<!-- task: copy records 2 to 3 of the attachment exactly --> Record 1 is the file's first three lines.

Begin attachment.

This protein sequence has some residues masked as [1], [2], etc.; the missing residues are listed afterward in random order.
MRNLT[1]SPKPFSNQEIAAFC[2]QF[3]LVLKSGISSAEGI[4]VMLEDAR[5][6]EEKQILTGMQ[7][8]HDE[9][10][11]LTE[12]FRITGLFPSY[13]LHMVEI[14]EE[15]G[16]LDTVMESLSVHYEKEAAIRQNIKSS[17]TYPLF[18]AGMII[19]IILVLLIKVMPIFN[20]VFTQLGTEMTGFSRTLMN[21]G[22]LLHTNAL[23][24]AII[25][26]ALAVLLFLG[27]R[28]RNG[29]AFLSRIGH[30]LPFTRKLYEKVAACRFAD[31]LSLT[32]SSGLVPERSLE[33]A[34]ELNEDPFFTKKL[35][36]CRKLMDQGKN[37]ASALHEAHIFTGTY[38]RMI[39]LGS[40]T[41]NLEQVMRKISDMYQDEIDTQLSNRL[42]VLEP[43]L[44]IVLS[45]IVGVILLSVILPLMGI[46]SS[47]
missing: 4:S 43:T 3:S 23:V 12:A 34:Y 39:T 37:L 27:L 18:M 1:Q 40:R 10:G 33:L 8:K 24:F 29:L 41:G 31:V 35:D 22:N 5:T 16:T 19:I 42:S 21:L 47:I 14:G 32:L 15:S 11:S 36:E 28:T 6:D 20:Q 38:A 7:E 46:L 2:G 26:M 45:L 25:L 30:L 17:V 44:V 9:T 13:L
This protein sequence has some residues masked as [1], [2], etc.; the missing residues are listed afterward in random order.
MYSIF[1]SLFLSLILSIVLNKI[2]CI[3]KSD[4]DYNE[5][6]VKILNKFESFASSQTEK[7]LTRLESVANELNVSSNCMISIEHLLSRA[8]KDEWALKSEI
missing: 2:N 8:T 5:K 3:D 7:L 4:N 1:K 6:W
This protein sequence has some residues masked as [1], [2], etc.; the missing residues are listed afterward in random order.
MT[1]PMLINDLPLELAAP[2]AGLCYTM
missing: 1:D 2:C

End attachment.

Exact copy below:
This protein sequence has some residues masked as [1], [2], etc.; the missing residues are listed afterward in random order.
MYSIF[1]SLFLSLILSIVLNKI[2]CI[3]KSD[4]DYNE[5][6]VKILNKFESFASSQTEK[7]LTRLESVANELNVSSNCMISIEHLLSRA[8]KDEWALKSEI
missing: 2:N 8:T 5:K 3:D 7:L 4:N 1:K 6:W
This protein sequence has some residues masked as [1], [2], etc.; the missing residues are listed afterward in random order.
MT[1]PMLINDLPLELAAP[2]AGLCYTM
missing: 1:D 2:C